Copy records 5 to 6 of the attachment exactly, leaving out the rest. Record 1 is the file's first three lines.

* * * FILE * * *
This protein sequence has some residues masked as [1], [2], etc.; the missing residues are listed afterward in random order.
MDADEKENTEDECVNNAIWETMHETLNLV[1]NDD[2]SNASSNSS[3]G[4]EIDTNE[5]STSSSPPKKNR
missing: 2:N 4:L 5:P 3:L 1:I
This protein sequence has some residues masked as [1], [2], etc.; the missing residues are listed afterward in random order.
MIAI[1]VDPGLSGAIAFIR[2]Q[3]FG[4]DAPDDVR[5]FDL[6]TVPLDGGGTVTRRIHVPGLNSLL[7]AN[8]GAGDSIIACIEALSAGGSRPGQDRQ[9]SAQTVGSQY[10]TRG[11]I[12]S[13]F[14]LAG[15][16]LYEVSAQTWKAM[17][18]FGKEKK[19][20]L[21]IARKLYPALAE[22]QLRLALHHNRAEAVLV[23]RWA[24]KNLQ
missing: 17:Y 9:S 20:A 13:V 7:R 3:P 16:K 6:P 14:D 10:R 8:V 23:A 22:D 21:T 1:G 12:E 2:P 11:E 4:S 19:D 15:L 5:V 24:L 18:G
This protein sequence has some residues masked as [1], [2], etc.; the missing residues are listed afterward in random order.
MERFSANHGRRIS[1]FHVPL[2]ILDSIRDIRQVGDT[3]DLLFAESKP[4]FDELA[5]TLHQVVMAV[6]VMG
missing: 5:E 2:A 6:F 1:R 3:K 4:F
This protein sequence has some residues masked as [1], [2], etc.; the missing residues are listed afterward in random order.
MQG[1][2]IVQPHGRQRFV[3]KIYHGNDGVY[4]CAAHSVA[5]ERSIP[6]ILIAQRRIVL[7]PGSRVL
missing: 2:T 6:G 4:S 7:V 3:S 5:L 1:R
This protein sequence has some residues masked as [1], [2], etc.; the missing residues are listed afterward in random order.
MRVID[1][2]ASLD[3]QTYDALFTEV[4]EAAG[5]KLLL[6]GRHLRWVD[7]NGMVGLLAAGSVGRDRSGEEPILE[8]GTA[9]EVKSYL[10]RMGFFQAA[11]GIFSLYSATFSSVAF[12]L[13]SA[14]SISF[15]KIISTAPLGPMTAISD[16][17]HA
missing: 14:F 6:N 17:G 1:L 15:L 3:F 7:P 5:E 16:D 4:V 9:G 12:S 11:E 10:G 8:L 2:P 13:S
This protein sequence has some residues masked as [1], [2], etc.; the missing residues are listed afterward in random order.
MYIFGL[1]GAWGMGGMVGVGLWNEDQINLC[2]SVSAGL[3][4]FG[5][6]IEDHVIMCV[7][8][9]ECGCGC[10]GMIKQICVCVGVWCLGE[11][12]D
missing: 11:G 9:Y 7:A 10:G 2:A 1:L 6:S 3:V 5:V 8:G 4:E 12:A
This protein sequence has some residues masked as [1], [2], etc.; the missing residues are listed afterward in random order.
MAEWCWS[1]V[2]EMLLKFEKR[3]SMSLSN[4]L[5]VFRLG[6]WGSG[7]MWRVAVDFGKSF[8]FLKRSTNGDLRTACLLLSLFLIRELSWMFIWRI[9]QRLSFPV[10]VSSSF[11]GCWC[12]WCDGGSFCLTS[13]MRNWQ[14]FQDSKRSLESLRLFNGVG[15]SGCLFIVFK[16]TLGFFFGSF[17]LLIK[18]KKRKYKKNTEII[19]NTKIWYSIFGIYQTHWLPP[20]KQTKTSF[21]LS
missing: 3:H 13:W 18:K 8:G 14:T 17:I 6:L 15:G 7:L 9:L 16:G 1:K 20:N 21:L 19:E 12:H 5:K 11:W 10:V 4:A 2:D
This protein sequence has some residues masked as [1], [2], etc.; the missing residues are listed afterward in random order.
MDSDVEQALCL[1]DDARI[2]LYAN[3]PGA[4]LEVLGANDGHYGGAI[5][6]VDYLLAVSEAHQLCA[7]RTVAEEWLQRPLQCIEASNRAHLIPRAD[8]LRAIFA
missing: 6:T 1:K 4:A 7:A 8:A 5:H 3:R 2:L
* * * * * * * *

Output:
This protein sequence has some residues masked as [1], [2], etc.; the missing residues are listed afterward in random order.
MRVID[1][2]ASLD[3]QTYDALFTEV[4]EAAG[5]KLLL[6]GRHLRWVD[7]NGMVGLLAAGSVGRDRSGEEPILE[8]GTA[9]EVKSYL[10]RMGFFQAA[11]GIFSLYSATFSSVAF[12]L[13]SA[14]SISF[15]KIISTAPLGPMTAISD[16][17]HA
missing: 14:F 6:N 17:G 1:L 15:L 3:F 7:P 5:E 16:D 4:V 9:G 12:S 11:E 10:G 8:L 2:P 13:S
This protein sequence has some residues masked as [1], [2], etc.; the missing residues are listed afterward in random order.
MYIFGL[1]GAWGMGGMVGVGLWNEDQINLC[2]SVSAGL[3][4]FG[5][6]IEDHVIMCV[7][8][9]ECGCGC[10]GMIKQICVCVGVWCLGE[11][12]D
missing: 11:G 9:Y 7:A 10:G 2:A 1:L 6:S 3:V 5:V 8:G 4:E 12:A